How to Become a Professional Cartoon Artist in 5 Steps

Research what it takes to become a professional cartoon artist. Learn about the the job duties, education requirements, salary, and job outlook to find out if this is the career for you. Schools offering Children`s Book Illustration degrees can also be found in these popular choices.

What Is A Cartoon Artist?

A cartoon artist uses their artistic skills to draw cartoon and comic book characters. Cartoon artists may also develop web animations and create product packaging. Typical employers include toy companies, newspapers and film production companies. Cartoonists may create images that will be used for television or movie productions, on websites, or in printed media, such as books, comics, graphic novels, cards or posters.

Degree Required Bachelor's degree
Education Field of Study Illustration, cartooning or a related field
Key Responsibilities Create work using design and illustration software, draw and publish cartoons, use a variety of media types, publicize your work
Job Growth (2014-2024) 3% for all fine artists*
Average Salary (2015) $54,170 for all fine artists*

Source: *U.S. Bureau of Labor Statistics.

Learn about a Cartoonist's Career

Professional cartoon artists use cartoons to tell stories, illustrate an opinion or instruct and guide through cartoon commentaries on everyday life, politics and society issues. As a cartoonist, you might draw and publish your cartoons in the commentary and funnies section of the newspaper. Or, you may have your work published in the editorial sections of magazines, in graphic novels, comic books and on websites.

Step 1: Earn A Degree

Professional cartoon artists typically complete a 4-year degree in art and design in order to master the drawing skills and storytelling techniques needed for a career in cartooning. During the course of the 4-year bachelor's degree you may take a number of courses that help you expand on various comics practices and styles. Typical courses include history of cartoons, experimental and narrative storytelling, inking and illustration. During the course of your degree, you may get a head start on your career by gaining professional experience in an internship with a professional cartoon artist. By your senior year, you also work on compiling a portfolio of work that best showcases your drawing abilities and cartooning style.

Step 2: Choose a Creative Direction

Many different genres are available in cartooning. Some are single-panel cartoons that include a short caption and range in content from politics to zany humor. Other cartoonists work with a comic strip format. They create a short panel of images that illustrates humorous scenarios or adventure stories. Each cartoon artist adopts a distinctive style, format and voice that influences her or his success and helps market the work.

Step 3: Build Your Portfolio

To create a cartoon, you and your fellow cartoonists might use a variety of different media. In the past, cartoonists would draw in pencil, charcoal or pen and ink, scan the images and send the drawing to an editor to publish. Recent advances in technology allow you to create work digitally by working in design and illustration software. Then, you can send the images online or as a file attachment. Having a varied portfolio can help you market your skills, not only as an accomplished cartoonist, but also as an illustrator and artist.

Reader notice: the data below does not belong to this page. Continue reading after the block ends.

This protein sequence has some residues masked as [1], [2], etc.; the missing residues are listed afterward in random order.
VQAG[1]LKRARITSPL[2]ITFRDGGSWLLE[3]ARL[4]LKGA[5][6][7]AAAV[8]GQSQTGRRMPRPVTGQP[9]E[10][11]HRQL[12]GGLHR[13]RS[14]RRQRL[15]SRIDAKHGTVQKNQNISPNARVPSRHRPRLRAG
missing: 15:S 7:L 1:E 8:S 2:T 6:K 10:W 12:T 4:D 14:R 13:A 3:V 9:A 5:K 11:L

Step 4: Publicize Your Work

Professional cartoon artists work freelance, which means you are contracted to work on a specific project for a set amount of time. Newspapers and magazines work with a number of different cartoonists at the same time. They commission a set amount of strips, and if your cartoons are popular, you may have your own weekly or monthly comic strip. Other cartoon artists work less frequently, so you may work additional jobs in a different career. When you're a cartoonist, you may manage your own website to publicize and feature your work. Another option is attending comic book conventions, where you reach out to other cartoonists and contribute to anthologies and magazines. You'll also want to make connections with editors and publishers when possible.

Step 5: Find Creative Work

The U.S. has more professional cartoon artists than available positions. To give yourself an advantage, you might want to build a reputation and get your work out as soon as possible. You might approach school paper editors and newsletter writers, as well as school or community newspapers, about publishing your work. Early feedback and experience can help you build a stronger portfolio and establish connections early in your career. These steps also help you get noticed as a serious cartoonist, which may increase your chances of getting published in larger publications.

What Are Some Related Alternative Careers?

Multimedia artists, photographers, graphic designers and fashion designers all need to have an artistic eye, a sense of proportion and style, and an understanding of how to create a visual image that conveys what they intend. These are skills that a cartoon artist needs as well.

Multimedia artists develop animation for films, shows and video games. Their role is similar to that of a cartoon artist because they must create characters and settings. Most employers require multimedia artists to have a bachelor's degree. Photographers produce visual images; however, they use a camera to capture images, while cartoon artists use their drawing and computer skills to develop their images. It's possible to begin a career as a photographer without postsecondary education, though many photographers do earn an undergraduate degree. Graphic designers and fashion designers also work with visual concepts and develop a theme or image for their projects, and these professionals need to complete a bachelor's degree before entering their career field.

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